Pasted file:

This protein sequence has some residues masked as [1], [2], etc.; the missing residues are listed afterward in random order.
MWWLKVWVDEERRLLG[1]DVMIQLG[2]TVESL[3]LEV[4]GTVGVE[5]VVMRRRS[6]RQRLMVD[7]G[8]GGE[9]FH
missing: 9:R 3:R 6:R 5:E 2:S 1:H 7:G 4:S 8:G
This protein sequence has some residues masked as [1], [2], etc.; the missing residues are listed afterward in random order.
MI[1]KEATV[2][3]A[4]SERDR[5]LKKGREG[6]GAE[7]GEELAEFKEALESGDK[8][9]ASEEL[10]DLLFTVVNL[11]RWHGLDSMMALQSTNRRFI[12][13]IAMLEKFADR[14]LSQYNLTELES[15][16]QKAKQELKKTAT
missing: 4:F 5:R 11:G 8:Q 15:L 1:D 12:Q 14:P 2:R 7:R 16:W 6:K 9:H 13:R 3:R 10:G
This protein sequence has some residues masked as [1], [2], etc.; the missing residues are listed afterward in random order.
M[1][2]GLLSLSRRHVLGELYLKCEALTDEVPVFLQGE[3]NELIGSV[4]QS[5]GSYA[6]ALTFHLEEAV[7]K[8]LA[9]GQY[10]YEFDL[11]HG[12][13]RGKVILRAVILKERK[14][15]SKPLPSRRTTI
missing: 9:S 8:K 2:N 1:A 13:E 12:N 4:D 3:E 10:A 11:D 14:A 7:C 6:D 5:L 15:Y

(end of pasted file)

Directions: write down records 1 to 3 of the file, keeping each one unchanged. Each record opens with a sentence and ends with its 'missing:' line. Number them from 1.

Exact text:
This protein sequence has some residues masked as [1], [2], etc.; the missing residues are listed afterward in random order.
MWWLKVWVDEERRLLG[1]DVMIQLG[2]TVESL[3]LEV[4]GTVGVE[5]VVMRRRS[6]RQRLMVD[7]G[8]GGE[9]FH
missing: 9:R 3:R 6:R 5:E 2:S 1:H 7:G 4:S 8:G
This protein sequence has some residues masked as [1], [2], etc.; the missing residues are listed afterward in random order.
MI[1]KEATV[2][3]A[4]SERDR[5]LKKGREG[6]GAE[7]GEELAEFKEALESGDK[8][9]ASEEL[10]DLLFTVVNL[11]RWHGLDSMMALQSTNRRFI[12][13]IAMLEKFADR[14]LSQYNLTELES[15][16]QKAKQELKKTAT
missing: 4:F 5:R 11:G 8:Q 15:L 1:D 12:Q 14:P 2:R 7:R 16:W 6:K 9:H 13:R 3:R 10:G
This protein sequence has some residues masked as [1], [2], etc.; the missing residues are listed afterward in random order.
M[1][2]GLLSLSRRHVLGELYLKCEALTDEVPVFLQGE[3]NELIGSV[4]QS[5]GSYA[6]ALTFHLEEAV[7]K[8]LA[9]GQY[10]YEFDL[11]HG[12][13]RGKVILRAVILKERK[14][15]SKPLPSRRTTI
missing: 9:S 8:K 2:N 1:A 13:E 12:N 4:D 3:E 10:A 11:D 14:A 7:C 6:D 5:L 15:Y